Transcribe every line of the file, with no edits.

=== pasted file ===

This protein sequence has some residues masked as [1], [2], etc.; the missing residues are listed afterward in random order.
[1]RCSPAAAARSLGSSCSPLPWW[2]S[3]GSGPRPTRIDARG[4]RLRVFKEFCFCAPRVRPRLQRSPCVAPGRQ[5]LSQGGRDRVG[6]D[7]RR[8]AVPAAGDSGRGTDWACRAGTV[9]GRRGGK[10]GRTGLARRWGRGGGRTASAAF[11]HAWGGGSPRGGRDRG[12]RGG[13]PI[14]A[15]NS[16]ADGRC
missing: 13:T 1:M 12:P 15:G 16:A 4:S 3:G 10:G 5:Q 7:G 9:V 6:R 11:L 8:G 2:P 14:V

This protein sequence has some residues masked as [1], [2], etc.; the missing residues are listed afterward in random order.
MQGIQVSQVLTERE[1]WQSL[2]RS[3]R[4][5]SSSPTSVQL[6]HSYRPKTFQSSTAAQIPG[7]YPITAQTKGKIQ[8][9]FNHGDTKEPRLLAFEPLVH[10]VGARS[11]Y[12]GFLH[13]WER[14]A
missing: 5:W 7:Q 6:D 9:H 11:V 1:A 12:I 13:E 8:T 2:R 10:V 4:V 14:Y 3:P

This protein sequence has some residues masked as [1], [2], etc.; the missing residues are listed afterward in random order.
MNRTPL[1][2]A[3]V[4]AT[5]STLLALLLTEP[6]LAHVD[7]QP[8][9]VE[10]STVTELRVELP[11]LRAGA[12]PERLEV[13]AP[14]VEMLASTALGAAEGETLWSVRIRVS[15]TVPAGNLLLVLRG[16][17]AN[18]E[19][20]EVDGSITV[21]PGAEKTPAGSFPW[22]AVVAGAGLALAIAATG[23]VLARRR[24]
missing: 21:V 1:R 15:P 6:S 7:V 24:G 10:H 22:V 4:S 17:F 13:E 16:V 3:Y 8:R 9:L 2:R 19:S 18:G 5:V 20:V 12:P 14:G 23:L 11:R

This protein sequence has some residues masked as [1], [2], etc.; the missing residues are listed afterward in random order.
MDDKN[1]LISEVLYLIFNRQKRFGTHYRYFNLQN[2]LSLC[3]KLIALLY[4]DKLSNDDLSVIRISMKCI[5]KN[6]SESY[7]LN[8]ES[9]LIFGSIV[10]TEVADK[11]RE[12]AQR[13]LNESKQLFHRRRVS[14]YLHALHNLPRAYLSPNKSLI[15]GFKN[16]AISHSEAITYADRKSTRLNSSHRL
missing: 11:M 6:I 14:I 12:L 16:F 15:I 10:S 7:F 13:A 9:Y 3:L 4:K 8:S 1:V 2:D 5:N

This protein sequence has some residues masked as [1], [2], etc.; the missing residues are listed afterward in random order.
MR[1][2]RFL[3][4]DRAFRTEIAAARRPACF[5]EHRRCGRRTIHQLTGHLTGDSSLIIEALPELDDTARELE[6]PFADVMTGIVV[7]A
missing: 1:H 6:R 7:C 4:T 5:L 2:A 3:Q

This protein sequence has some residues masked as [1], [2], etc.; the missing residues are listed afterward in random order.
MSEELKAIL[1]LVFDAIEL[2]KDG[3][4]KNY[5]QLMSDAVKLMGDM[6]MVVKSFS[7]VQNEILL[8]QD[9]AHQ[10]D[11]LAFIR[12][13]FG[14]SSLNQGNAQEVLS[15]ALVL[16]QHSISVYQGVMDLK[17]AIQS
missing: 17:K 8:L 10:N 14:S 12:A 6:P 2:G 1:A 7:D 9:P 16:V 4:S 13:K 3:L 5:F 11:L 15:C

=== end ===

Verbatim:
This protein sequence has some residues masked as [1], [2], etc.; the missing residues are listed afterward in random order.
[1]RCSPAAAARSLGSSCSPLPWW[2]S[3]GSGPRPTRIDARG[4]RLRVFKEFCFCAPRVRPRLQRSPCVAPGRQ[5]LSQGGRDRVG[6]D[7]RR[8]AVPAAGDSGRGTDWACRAGTV[9]GRRGGK[10]GRTGLARRWGRGGGRTASAAF[11]HAWGGGSPRGGRDRG[12]RGG[13]PI[14]A[15]NS[16]ADGRC
missing: 13:T 1:M 12:P 15:G 16:A 4:S 3:G 10:G 5:Q 7:G 9:V 6:R 11:L 8:G 2:P 14:V

This protein sequence has some residues masked as [1], [2], etc.; the missing residues are listed afterward in random order.
MQGIQVSQVLTERE[1]WQSL[2]RS[3]R[4][5]SSSPTSVQL[6]HSYRPKTFQSSTAAQIPG[7]YPITAQTKGKIQ[8][9]FNHGDTKEPRLLAFEPLVH[10]VGARS[11]Y[12]GFLH[13]WER[14]A
missing: 5:W 7:Q 6:D 9:H 11:V 1:A 12:I 13:E 8:T 2:R 10:V 4:V 14:Y 3:P

This protein sequence has some residues masked as [1], [2], etc.; the missing residues are listed afterward in random order.
MNRTPL[1][2]A[3]V[4]AT[5]STLLALLLTEP[6]LAHVD[7]QP[8][9]VE[10]STVTELRVELP[11]LRAGA[12]PERLEV[13]AP[14]VEMLASTALGAAEGETLWSVRIRVS[15]TVPAGNLLLVLRG[16][17]AN[18]E[19][20]EVDGSITV[21]PGAEKTPAGSFPW[22]AVVAGAGLALAIAATG[23]VLARRR[24]
missing: 21:V 1:R 15:P 6:S 7:V 24:G 10:H 22:V 4:S 17:F 13:E 16:V 3:Y 8:R 9:L 2:R 19:S 18:G 5:V 20:V 12:P 14:G 23:L 11:R

This protein sequence has some residues masked as [1], [2], etc.; the missing residues are listed afterward in random order.
MDDKN[1]LISEVLYLIFNRQKRFGTHYRYFNLQN[2]LSLC[3]KLIALLY[4]DKLSNDDLSVIRISMKCI[5]KN[6]SESY[7]LN[8]ES[9]LIFGSIV[10]TEVADK[11]RE[12]AQR[13]LNESKQLFHRRRVS[14]YLHALHNLPRAYLSPNKSLI[15]GFKN[16]AISHSEAITYADRKSTRLNSSHRL
missing: 11:M 6:I 14:I 12:L 16:F 15:I 10:S 7:F 13:A 9:Y 3:L 4:K 8:S 1:V 2:D 5:N

This protein sequence has some residues masked as [1], [2], etc.; the missing residues are listed afterward in random order.
MR[1][2]RFL[3][4]DRAFRTEIAAARRPACF[5]EHRRCGRRTIHQLTGHLTGDSSLIIEALPELDDTARELE[6]PFADVMTGIVV[7]A
missing: 1:H 6:R 7:C 4:T 5:L 2:A 3:Q

This protein sequence has some residues masked as [1], [2], etc.; the missing residues are listed afterward in random order.
MSEELKAIL[1]LVFDAIEL[2]KDG[3][4]KNY[5]QLMSDAVKLMGDM[6]MVVKSFS[7]VQNEILL[8]QD[9]AHQ[10]D[11]LAFIR[12][13]FG[14]SSLNQGNAQEVLS[15]ALVL[16]QHSISVYQGVMDLK[17]AIQS
missing: 17:K 8:L 10:N 14:S 12:A 6:P 2:G 1:A 7:D 9:P 16:V 4:S 13:K 3:L 5:F 11:L 15:C